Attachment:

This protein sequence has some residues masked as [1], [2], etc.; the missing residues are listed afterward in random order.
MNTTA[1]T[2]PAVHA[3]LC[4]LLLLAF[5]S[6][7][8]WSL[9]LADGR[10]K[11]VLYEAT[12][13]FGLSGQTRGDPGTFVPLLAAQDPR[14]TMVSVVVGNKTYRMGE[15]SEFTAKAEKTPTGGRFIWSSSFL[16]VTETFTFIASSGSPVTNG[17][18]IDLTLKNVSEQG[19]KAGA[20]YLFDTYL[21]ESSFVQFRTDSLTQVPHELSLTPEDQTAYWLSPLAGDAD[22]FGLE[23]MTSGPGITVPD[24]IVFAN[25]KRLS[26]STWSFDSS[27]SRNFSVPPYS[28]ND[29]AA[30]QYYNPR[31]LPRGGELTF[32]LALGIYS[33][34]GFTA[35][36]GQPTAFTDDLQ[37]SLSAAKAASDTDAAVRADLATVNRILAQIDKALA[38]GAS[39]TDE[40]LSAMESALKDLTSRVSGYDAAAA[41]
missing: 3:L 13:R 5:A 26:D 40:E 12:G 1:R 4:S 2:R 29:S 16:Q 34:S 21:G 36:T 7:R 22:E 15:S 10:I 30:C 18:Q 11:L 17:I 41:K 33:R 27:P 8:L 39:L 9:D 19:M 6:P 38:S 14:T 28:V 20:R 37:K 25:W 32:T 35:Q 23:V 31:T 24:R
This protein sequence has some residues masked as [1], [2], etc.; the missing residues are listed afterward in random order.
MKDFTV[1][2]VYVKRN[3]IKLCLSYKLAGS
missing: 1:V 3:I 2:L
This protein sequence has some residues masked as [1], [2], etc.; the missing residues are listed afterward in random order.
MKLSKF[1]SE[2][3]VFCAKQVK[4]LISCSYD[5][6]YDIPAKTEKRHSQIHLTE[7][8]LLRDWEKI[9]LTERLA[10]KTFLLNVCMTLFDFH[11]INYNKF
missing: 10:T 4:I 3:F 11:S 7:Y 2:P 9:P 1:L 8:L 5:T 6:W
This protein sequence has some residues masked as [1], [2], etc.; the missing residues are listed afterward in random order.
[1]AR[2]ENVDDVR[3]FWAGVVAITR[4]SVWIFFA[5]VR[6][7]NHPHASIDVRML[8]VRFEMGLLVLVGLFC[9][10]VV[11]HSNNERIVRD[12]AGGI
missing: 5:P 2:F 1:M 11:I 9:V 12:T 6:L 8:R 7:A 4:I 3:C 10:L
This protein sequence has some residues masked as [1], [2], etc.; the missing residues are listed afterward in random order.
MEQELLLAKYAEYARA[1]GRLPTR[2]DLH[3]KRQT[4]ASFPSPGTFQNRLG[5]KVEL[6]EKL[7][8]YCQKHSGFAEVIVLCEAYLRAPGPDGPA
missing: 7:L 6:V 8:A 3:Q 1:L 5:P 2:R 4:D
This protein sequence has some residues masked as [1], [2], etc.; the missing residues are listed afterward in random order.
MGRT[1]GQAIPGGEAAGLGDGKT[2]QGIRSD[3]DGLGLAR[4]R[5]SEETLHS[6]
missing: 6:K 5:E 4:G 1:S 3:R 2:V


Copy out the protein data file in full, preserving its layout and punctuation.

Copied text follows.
This protein sequence has some residues masked as [1], [2], etc.; the missing residues are listed afterward in random order.
MNTTA[1]T[2]PAVHA[3]LC[4]LLLLAF[5]S[6][7][8]WSL[9]LADGR[10]K[11]VLYEAT[12][13]FGLSGQTRGDPGTFVPLLAAQDPR[14]TMVSVVVGNKTYRMGE[15]SEFTAKAEKTPTGGRFIWSSSFL[16]VTETFTFIASSGSPVTNG[17][18]IDLTLKNVSEQG[19]KAGA[20]YLFDTYL[21]ESSFVQFRTDSLTQVPHELSLTPEDQTAYWLSPLAGDAD[22]FGLE[23]MTSGPGITVPD[24]IVFAN[25]KRLS[26]STWSFDSS[27]SRNFSVPPYS[28]ND[29]AA[30]QYYNPR[31]LPRGGELTF[32]LALGIYS[33][34]GFTA[35][36]GQPTAFTDDLQ[37]SLSAAKAASDTDAAVRADLATVNRILAQIDKALA[38]GAS[39]TDE[40]LSAMESALKDLTSRVSGYDAAAA[41]
missing: 3:L 13:R 5:A 26:D 40:E 12:G 1:R 4:S 2:R 29:S 16:Q 34:S 21:G 36:T 7:R 22:E 15:S 10:I 30:C 18:Q 11:L 17:I 41:K 33:R 27:P 8:L 39:L 9:D 19:M 6:P 38:S 14:T 28:V 20:R 37:K 25:W 32:T 35:Q 23:V 31:T 24:R
This protein sequence has some residues masked as [1], [2], etc.; the missing residues are listed afterward in random order.
MKDFTV[1][2]VYVKRN[3]IKLCLSYKLAGS
missing: 1:V 3:I 2:L
This protein sequence has some residues masked as [1], [2], etc.; the missing residues are listed afterward in random order.
MKLSKF[1]SE[2][3]VFCAKQVK[4]LISCSYD[5][6]YDIPAKTEKRHSQIHLTE[7][8]LLRDWEKI[9]LTERLA[10]KTFLLNVCMTLFDFH[11]INYNKF
missing: 10:T 4:I 3:F 11:S 7:Y 2:P 9:P 1:L 8:L 5:T 6:W
This protein sequence has some residues masked as [1], [2], etc.; the missing residues are listed afterward in random order.
[1]AR[2]ENVDDVR[3]FWAGVVAITR[4]SVWIFFA[5]VR[6][7]NHPHASIDVRML[8]VRFEMGLLVLVGLFC[9][10]VV[11]HSNNERIVRD[12]AGGI
missing: 5:P 2:F 1:M 11:I 9:V 12:T 6:L 8:R 7:A 4:I 3:C 10:L
This protein sequence has some residues masked as [1], [2], etc.; the missing residues are listed afterward in random order.
MEQELLLAKYAEYARA[1]GRLPTR[2]DLH[3]KRQT[4]ASFPSPGTFQNRLG[5]KVEL[6]EKL[7][8]YCQKHSGFAEVIVLCEAYLRAPGPDGPA
missing: 7:L 6:V 8:A 3:Q 1:L 5:P 2:R 4:D
This protein sequence has some residues masked as [1], [2], etc.; the missing residues are listed afterward in random order.
MGRT[1]GQAIPGGEAAGLGDGKT[2]QGIRSD[3]DGLGLAR[4]R[5]SEETLHS[6]
missing: 6:K 5:E 4:G 1:S 3:R 2:V